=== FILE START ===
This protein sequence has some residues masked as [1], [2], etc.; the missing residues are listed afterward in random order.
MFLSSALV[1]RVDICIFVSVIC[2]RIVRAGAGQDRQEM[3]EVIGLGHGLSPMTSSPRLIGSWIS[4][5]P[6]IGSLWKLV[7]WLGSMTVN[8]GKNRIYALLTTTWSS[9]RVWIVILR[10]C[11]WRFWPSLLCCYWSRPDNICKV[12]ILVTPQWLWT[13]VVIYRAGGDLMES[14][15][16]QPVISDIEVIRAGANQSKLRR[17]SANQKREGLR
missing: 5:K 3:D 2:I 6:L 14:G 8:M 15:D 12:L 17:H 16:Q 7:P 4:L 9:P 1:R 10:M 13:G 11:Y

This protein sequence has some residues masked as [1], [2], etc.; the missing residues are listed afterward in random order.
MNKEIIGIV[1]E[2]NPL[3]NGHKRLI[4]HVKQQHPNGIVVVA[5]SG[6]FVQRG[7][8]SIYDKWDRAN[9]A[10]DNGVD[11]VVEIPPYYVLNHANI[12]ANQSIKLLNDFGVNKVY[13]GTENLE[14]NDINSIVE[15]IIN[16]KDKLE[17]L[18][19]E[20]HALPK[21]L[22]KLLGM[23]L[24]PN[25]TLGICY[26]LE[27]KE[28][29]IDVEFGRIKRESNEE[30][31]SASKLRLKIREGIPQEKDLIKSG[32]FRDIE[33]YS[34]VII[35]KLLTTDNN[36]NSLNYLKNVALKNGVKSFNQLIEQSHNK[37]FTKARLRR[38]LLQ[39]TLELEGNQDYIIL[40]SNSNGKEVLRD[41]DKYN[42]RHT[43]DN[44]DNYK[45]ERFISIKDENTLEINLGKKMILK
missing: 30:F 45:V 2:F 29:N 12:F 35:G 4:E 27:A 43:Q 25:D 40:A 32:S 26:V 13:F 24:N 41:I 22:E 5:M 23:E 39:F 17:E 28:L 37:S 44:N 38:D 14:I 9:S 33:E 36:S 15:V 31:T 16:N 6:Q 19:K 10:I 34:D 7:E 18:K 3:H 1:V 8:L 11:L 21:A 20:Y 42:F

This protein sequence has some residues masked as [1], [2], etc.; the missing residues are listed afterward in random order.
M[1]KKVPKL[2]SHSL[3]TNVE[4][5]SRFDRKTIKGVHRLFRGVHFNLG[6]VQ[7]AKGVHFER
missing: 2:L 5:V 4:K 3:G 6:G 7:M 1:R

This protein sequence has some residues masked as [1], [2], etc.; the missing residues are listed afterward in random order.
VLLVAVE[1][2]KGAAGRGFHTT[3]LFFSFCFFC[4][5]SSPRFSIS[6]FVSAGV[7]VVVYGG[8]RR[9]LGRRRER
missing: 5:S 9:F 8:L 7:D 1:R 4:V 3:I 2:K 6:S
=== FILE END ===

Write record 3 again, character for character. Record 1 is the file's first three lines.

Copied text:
This protein sequence has some residues masked as [1], [2], etc.; the missing residues are listed afterward in random order.
M[1]KKVPKL[2]SHSL[3]TNVE[4][5]SRFDRKTIKGVHRLFRGVHFNLG[6]VQ[7]AKGVHFER
missing: 2:L 5:V 4:K 3:G 6:G 7:M 1:R